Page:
“He once told me that his real name was Nesham, and there was a mistake on his birth certificate,” says Peter Ratcliffe, who worked for a decade for Mr Neasham. “When he started up, there was already a Ford dealer called Nesham at Middlesbrough, so he went with Neasham.”

Whatever he was called, he quickly expanded.

“Neasham’s tractor sales were on the corner of North Eastern Terrace and Hargreave Terrace,” says Mark Cooper. “As well as the filling station in Parkgate, which is now a car park, he had a filling station on Yarm Road on the corner with Cobden Street - my grandad served petrol in both!” Mr Neasham also had a large workshop in Borough Road.

He had a finger in every pie in town. He was a councillor, a magistrate, a freemason, an alderman, a mayor; he was chairman of the aero club at Croft Circuit; he was a leading member of the Rotary Club, cricket club, motor club, St John Ambulance Brigade, and the chrysanthemum society; and he had Ford dealerships in Northallerton and Richmond.

“He was also the chairman of Darlington FC and he rewarded long and loyal service by giving employment to players when they retired from playing,” says David Hogg. “I was sold my first car by left-back, Brian Henderson, in 1965. It was a second hand Ford Prefect, and cost £270. I had just passed my driving test and needed a car to travel to work at Guisborough. I made this 55 mile round trip each day in it for 15 months. It only let me down twice - when the brakes failed and the radiator hose burst.

“My next car was a Ford Anglia which was sold to me by former centre-half Ron Greener. It, though, spent more time in Mr Neasham’s garage than on the road.”

Mr Neasham was involved with the Quakers from 1936 and chairman from 1951 until 1964. For all his reign, they were unmovably stuck near the bottom of Division Three, but they did enjoy perhaps their greatest moment of the 20th Century, drubbing Chelsea 4-1 in an FA Cup replay.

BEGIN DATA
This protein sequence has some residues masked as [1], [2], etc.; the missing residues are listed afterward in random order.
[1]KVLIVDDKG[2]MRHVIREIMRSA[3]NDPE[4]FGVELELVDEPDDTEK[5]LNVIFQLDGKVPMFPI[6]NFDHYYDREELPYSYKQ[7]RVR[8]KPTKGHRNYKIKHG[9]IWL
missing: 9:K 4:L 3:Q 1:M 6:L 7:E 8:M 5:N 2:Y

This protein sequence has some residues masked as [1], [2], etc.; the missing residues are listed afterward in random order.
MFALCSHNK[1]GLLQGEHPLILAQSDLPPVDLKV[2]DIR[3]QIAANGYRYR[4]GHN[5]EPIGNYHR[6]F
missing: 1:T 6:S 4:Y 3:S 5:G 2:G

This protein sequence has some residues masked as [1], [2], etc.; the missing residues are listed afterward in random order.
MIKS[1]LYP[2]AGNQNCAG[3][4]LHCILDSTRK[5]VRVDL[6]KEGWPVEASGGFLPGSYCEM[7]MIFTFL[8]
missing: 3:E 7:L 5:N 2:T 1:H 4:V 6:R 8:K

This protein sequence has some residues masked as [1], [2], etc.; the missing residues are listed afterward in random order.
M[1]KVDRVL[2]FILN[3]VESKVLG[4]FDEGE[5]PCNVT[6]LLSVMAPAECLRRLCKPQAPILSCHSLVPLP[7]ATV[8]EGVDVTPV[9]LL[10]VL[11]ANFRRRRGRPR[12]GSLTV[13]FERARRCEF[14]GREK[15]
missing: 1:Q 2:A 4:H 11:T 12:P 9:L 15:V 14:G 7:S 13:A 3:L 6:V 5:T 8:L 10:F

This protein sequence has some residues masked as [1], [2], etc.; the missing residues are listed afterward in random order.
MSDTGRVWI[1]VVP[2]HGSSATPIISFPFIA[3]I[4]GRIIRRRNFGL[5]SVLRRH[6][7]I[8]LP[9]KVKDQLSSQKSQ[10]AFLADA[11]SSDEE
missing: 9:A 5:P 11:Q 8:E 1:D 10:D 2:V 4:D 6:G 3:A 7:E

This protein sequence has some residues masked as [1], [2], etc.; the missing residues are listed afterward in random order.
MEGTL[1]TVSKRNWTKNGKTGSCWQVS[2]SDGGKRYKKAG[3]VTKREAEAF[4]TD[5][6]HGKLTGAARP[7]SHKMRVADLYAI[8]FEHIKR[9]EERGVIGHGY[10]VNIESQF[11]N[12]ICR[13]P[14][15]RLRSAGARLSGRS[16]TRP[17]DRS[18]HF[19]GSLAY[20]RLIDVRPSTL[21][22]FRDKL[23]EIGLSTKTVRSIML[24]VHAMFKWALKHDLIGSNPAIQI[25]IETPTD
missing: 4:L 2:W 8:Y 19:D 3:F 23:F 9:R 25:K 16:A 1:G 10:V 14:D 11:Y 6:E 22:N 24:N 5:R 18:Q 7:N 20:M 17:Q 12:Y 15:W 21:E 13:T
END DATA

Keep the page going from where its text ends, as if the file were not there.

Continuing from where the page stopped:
They had drawn 3-3 at Stamford Bridge and so brought the Londoners back to Feethams on January 29, 1958.

A crowd of 15,150 crammed in - although at least double that number claim to have been there - to see the Quakers score three joyful times in extra time.

Mr Neasham’s main showroom was always in Parkgate, but the properties in Blackwellgate offered him more display space.

“Down the archway on the right hand side, next to the County pub, there was a house where a member of the Borough Road garage staff lived,” says Peter Ratcliffe.

It was from the Blackwellgate garage that Baron Gabriel H Calcagni de Tande, known as "Gaby", operated. He had come to Britain from Italy in 1941 to fly Spitfires with the Free French Airforce, married a Darlington girl and was taken on by Mr Neasham to help another of his businesses selling post-war surplus military goods into Europe. After that Gaby, who has featured here in the past, became a car salesman.